PhD Tips: Small but Mighty – the Power of the Blog!
“What are you doing?” my colleague asks one lunchtime, seeing me hunched up over my iPad, bashing away on the screen. “Just updating the blog,” I reply, as I select some photos taken in the lab that morning. “Oh,” they reply dismissively, “I’m simply far too busy to do anything like that!”
I often get the impression that a lot of people in academia view science blogs as a “nice little hobby” as long as it doesn’t impinge on time for experiments and thesis writing. They certainly don’t see blogs as the dynamic public outreach vehicles, key networking tools, conversational icebreakers and CV-enhancing assets that they are.
I’m not saying that everyone who writes a blog will end up with a book deal, like the amateur cook in “Julie & Julia”. But since I started writing about my research, my blog Science as a Destiny has benefitted me in ways I couldn’t have imagined.
But first, blogs are brilliant at actually getting you to write something and overcome the inertia that often accompanies, for instance, starting to draft a research paper. I may sit down with an air of “I suppose it’s time I posted an update” but suddenly the words begin to flow onto the page. My mum hit the nail on the head when she commented, “I guess it comes readily because you are writing as you think”. And with apps like Blogger, it is so easy to post while you are on the move, add photos and links and save drafts to work on later.
Blogs also allow you to have a relationship with your readers and to reach a wider audience than simply those with journal subscriptions. Although a blog is a personal expression, it is ultimately shaped by what your readers want to see. Blogger stats allow you to see which of your posts are the most popular and where your traffic is coming from. Allowing comments, discussion forums and opinion polls can open up wider debate around your work, making it a much more dynamic beast than the dry, dusty research paper. Understanding the questions people have about your research is critical for later academic life, when you have to convince funding bodies of its importance.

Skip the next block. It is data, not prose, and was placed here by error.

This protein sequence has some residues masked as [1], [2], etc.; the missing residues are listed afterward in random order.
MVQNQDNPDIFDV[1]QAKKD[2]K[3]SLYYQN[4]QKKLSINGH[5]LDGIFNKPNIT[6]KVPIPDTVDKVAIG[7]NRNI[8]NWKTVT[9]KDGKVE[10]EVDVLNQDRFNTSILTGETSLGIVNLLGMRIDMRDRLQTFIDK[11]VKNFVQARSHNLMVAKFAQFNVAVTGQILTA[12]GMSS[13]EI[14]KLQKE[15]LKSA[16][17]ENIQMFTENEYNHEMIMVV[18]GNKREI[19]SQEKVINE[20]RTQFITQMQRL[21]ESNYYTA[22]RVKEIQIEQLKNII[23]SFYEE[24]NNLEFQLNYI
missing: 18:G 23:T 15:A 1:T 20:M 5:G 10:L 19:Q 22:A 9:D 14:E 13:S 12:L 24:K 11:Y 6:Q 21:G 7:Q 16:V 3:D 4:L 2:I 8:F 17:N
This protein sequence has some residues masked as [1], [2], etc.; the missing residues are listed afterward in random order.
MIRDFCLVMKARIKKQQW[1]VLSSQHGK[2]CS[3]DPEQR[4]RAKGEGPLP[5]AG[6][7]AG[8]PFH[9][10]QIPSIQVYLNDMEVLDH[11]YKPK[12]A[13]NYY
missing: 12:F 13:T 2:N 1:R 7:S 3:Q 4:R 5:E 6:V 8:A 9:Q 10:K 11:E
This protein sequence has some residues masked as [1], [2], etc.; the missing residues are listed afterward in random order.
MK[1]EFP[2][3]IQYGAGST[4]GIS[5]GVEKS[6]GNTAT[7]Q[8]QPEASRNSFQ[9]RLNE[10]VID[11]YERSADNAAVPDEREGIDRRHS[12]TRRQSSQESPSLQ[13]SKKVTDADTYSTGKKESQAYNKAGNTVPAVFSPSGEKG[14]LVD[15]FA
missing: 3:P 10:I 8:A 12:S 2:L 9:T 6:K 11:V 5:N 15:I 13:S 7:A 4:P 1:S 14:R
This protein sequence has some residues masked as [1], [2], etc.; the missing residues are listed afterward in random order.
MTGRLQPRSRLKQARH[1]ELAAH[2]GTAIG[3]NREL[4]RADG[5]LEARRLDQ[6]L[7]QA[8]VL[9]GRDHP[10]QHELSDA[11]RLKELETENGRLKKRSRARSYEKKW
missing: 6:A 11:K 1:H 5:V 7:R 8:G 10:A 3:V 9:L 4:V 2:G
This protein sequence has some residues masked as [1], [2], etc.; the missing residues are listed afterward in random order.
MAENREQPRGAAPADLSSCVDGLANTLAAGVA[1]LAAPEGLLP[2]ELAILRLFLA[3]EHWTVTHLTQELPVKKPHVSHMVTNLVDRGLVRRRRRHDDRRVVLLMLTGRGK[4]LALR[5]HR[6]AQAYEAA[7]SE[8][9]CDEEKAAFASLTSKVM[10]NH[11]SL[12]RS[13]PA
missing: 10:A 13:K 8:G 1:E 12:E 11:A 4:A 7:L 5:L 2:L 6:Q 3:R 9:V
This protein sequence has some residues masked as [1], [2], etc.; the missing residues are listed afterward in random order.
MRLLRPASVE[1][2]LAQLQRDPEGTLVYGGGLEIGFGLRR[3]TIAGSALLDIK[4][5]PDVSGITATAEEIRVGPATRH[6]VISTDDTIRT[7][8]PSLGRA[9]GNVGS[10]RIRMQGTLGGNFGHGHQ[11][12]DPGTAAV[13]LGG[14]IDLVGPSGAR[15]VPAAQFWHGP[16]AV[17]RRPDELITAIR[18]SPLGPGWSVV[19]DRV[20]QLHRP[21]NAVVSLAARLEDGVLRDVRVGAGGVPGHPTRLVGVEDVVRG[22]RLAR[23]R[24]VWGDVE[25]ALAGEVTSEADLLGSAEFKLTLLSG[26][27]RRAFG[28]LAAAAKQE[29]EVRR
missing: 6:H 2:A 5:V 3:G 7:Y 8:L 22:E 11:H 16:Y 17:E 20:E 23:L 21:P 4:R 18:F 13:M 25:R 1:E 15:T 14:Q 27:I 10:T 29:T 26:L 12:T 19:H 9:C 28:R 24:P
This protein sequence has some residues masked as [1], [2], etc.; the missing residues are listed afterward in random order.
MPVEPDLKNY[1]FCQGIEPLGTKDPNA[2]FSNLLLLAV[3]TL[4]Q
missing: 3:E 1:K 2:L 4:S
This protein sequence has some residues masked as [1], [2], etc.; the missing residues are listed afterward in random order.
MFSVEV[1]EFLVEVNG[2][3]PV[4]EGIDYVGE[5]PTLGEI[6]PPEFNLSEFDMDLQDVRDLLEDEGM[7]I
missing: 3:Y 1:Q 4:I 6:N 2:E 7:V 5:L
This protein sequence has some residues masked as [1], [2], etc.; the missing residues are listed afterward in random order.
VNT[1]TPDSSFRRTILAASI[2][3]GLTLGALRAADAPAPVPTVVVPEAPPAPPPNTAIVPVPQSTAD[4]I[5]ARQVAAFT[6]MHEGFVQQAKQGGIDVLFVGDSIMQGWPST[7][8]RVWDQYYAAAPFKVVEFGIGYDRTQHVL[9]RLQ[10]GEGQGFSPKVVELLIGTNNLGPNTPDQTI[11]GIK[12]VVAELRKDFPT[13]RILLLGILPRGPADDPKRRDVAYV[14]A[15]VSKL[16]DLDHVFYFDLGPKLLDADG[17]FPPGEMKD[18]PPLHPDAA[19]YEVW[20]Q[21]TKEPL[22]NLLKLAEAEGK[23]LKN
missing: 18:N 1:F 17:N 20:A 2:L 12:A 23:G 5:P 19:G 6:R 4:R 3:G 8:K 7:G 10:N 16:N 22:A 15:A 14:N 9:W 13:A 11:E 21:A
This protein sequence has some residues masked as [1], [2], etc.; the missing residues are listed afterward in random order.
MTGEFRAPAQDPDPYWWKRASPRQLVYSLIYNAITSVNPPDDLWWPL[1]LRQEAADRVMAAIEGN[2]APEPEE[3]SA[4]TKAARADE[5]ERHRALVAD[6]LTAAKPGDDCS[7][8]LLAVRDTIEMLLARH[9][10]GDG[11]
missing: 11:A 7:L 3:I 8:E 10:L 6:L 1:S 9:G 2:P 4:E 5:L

Meanwhile, blogs are also effective ways to introduce yourself and network with potential colleagues. Conferences are often far too rushed to allow you to properly introduce yourself to that possible collaborator/future supervisor, but giving them a business card with your blog address allows them to get a full picture of your work at their leisure. A blog helps to reveal “the persona behind the labcoat” and people are much more likely remember it than another LinkedIn profile. When you send out enquiries or applications, if there is a link to your blog as part of the email signature, anyone intrigued about you can instantly find out more.
Meanwhile, blogs may be “informal” but they certainly improve your writing. Your readers aren’t obliged to stay on the page and, in the modern fast-paced world, you must arrest their attention before distractions kick in. An eye opener for me was when an external website declined to host my blog post about an event because it was “far too long”. Since then, I have learnt to cut the waffle and my posts have tightened up into much clearer, more concise nuggets. It’s a vital skill which of course has transferred over into all the writing I do.
Once a search engine can find you, blogs can also open all sorts of other doors. Complete strangers have contacted me out of the blue asking if they can feature my blog posts in textbooks and exam papers. I have been invited to be a guest blogger for major biotechnology companies and scientific institutions. My blog also played a critical role in helping me to secure a media internship and various writing commissions. Instead of seeing it as a hobby, you should give your blog pride of place on your CV as it demonstrates key skills in digital communication and adapting your language to public audiences.
So, yes I think I will be keeping up my “nice little hobby”, so far, it has served me very well indeed!